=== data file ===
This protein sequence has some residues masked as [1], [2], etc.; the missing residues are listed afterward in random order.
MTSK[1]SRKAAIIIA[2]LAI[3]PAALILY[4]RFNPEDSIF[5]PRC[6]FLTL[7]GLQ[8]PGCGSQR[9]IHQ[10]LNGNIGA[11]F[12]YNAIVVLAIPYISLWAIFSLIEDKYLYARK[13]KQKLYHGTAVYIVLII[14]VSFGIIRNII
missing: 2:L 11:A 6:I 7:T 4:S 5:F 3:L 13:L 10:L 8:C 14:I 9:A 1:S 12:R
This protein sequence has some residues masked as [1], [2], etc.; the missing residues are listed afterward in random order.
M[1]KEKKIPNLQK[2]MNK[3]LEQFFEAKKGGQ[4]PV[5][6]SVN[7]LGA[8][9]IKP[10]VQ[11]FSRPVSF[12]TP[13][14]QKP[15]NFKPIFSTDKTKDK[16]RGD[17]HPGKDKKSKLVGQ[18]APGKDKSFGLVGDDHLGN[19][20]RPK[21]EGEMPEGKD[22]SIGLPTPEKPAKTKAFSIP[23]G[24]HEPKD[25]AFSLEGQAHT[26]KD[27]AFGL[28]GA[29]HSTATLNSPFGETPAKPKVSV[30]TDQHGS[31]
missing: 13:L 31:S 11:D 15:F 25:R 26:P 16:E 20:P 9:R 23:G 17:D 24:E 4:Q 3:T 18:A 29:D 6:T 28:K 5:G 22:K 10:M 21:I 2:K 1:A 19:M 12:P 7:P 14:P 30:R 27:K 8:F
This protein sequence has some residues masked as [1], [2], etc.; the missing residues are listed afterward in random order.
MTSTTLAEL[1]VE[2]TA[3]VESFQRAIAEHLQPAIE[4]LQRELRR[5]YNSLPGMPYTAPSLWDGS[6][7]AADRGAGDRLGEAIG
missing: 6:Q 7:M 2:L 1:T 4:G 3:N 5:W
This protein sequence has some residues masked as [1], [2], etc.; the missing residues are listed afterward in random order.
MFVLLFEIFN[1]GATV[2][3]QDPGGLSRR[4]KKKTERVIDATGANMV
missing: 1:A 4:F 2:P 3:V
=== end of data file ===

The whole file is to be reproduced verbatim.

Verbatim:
This protein sequence has some residues masked as [1], [2], etc.; the missing residues are listed afterward in random order.
MTSK[1]SRKAAIIIA[2]LAI[3]PAALILY[4]RFNPEDSIF[5]PRC[6]FLTL[7]GLQ[8]PGCGSQR[9]IHQ[10]LNGNIGA[11]F[12]YNAIVVLAIPYISLWAIFSLIEDKYLYARK[13]KQKLYHGTAVYIVLII[14]VSFGIIRNII
missing: 2:L 11:A 6:I 7:T 4:S 5:F 3:L 13:L 10:L 8:C 14:I 9:A 1:S 12:R
This protein sequence has some residues masked as [1], [2], etc.; the missing residues are listed afterward in random order.
M[1]KEKKIPNLQK[2]MNK[3]LEQFFEAKKGGQ[4]PV[5][6]SVN[7]LGA[8][9]IKP[10]VQ[11]FSRPVSF[12]TP[13][14]QKP[15]NFKPIFSTDKTKDK[16]RGD[17]HPGKDKKSKLVGQ[18]APGKDKSFGLVGDDHLGN[19][20]RPK[21]EGEMPEGKD[22]SIGLPTPEKPAKTKAFSIP[23]G[24]HEPKD[25]AFSLEGQAHT[26]KD[27]AFGL[28]GA[29]HSTATLNSPFGETPAKPKVSV[30]TDQHGS[31]
missing: 13:L 31:S 11:D 15:F 25:R 26:P 16:E 20:P 9:R 23:G 17:D 24:E 4:Q 3:T 18:A 29:D 6:T 28:K 5:G 22:K 10:M 21:I 2:K 1:A 19:M 12:P 7:P 14:P 30:R 27:K 8:F
This protein sequence has some residues masked as [1], [2], etc.; the missing residues are listed afterward in random order.
MTSTTLAEL[1]VE[2]TA[3]VESFQRAIAEHLQPAIE[4]LQRELRR[5]YNSLPGMPYTAPSLWDGS[6][7]AADRGAGDRLGEAIG
missing: 6:Q 7:M 2:L 1:T 4:G 3:N 5:W
This protein sequence has some residues masked as [1], [2], etc.; the missing residues are listed afterward in random order.
MFVLLFEIFN[1]GATV[2][3]QDPGGLSRR[4]KKKTERVIDATGANMV
missing: 1:A 4:F 2:P 3:V